o I do not need a 24-hour dial [Universal Time Coordinated (UTC) Dial might come handy at times]. It would be much more valuable for me instead of a 24-hour dial to have the Left (Home City) Display to show, besides the mere name of a home city, digital home time (hours, minutes, seconds) AND home calendar - home city is where I spend most of my time and where I shall use the watch most.
It seems that Right (or Entry) Display calendar displays date/day in world city as opposed to home city. Date/day for the home city is much more important for me than the date/day for a world city, which, due to difference in time zones, will regularly differ from date/day for home city.
It also seems that I can have either digital home time or home calendar, and only if I set world city the same as home city, and even then I cannot have both home calendar and home digital time, along with main analog home time readout, at the same time as I would prefer.
o I would eliminate 24-hour dial and group remaining Charge Level Dial (or half-dial, without Radio Wave Reception Indicator), UTC Dial, and Mode Change Dial at the top part of the Main Dial to the left and right of Citizen Eco-Drive logo under the 12 o'clock vertical axis, and dedicate the lower half of the Main Dial to digital Displays in a smiley face configuration.
I would then widen Left (Home City) Display and expand it upward and downward to make space for home city name, home city time (hours, minutes, seconds), and home city date/day.
It would be also nice if Left (Home City) Display would show bigger characters. High contrast white-on-black characters are readable quite well, but making them about 1.5 times bigger would make readout easier for users with less than 20/20 vision. Increased characters would also make them more readable if main hour and minute hands happen to cover them.
Right (Entry) Display would show world city name, time, and maybe a calendar, switchable as now with a home city.
Space at the bottom in the middle of the Main Dial would be left for somewhat enlarged digital indicators of SMT, alarms, chronograph, timer, AM/PM, and icon indicating nightly synchronization e.g. `Wave OK/Wave NO'.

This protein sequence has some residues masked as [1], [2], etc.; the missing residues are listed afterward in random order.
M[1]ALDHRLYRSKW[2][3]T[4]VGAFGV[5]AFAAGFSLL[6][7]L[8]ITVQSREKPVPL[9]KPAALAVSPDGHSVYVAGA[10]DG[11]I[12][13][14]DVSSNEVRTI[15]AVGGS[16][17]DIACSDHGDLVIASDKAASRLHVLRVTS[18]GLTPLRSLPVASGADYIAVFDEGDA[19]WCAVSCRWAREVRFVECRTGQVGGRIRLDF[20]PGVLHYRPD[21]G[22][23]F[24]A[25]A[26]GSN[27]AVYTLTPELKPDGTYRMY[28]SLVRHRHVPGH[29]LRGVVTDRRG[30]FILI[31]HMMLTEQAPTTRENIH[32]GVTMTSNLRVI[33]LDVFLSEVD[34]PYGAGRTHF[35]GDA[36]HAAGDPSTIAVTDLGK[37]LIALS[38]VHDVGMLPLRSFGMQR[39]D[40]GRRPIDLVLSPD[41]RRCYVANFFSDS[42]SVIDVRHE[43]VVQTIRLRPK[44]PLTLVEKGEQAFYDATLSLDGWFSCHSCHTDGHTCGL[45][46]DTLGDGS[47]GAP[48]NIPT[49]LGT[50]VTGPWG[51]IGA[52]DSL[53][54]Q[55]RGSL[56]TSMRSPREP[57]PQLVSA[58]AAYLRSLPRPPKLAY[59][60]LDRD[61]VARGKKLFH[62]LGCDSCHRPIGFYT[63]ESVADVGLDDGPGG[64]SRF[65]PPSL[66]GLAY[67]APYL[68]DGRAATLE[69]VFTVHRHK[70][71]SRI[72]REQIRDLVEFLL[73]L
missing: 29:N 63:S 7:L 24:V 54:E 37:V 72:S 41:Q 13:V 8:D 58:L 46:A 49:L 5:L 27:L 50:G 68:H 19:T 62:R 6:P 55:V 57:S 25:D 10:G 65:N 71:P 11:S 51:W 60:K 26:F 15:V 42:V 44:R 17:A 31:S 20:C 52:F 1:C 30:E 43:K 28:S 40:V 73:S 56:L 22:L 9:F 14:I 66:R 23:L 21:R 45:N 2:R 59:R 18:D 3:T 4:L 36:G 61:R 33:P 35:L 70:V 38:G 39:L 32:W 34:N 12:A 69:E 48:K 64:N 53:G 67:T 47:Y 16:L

I believe such configuration would offer optimal combination of quick and easy readout of uncluttered analog dials with reassuring precision of informative digital displays.
o The crown to rotate internal Slide Rule Bezel is located on the left side of the watch; at 3 mm it is short and it is set into an indentation of about 1 mm depth in the case of the watch, which makes it even shorter.
Because I wear the watch on my left hand, to rotate the internal Slide Rule Bezel I have to turn a short crown with two fingers quite a few turns, accessing the crown with my right hand and across the watch while trying to keep my own palm from obscuring the dial.
I solve the problem by rolling index finger over the side of the crown forward or backward, it works fine, but it might be more convenient to rotate simple external bezel with twelve 5-minute markings. I need basic unidirectional or bidirectional bezel to measure easily approximate time expired from particular analog point.
Alternatively I would move Slide Rule Bezel crown to the right side of the watch where one of the buttons is located, and move the button (or both buttons A and B) to the left side of the watch. Pushing left side buttons is easier than to turn the left Slide Rule Bezel crown with one's right hand.
o Instead of a crown I would prefer to have one button to cycle through modes, one button to cycle through positions of change, and two buttons to adjust item up or down, which would be more intuitive to me. Analog time hands could be set automatically without a crown per digital time set by radio or manually. When there are different ways of entering data [two buttons (A, B, A+B, and pushed for different length of time) plus a crown with three positions - "in", one click out, two clicks out], it is hard to remember when I have to use which entry method to enter what kind of data.
o It would be nice to dedicate one button, with crown fully "in", to instantly move main dial hour and minute hands to 12 o'clock position for 10 seconds when one or both hands obstruct view of digital Displays - now you have to pull crown to position one click out and go to CHR mode and then to pull crown to position two clicks out.
Alternatively, if Right (Entry) Display and Left (Home City) Display are designed as suggested above, then one can simply switch Home and World displays by pressing A+B to view obscured information on the alternative display.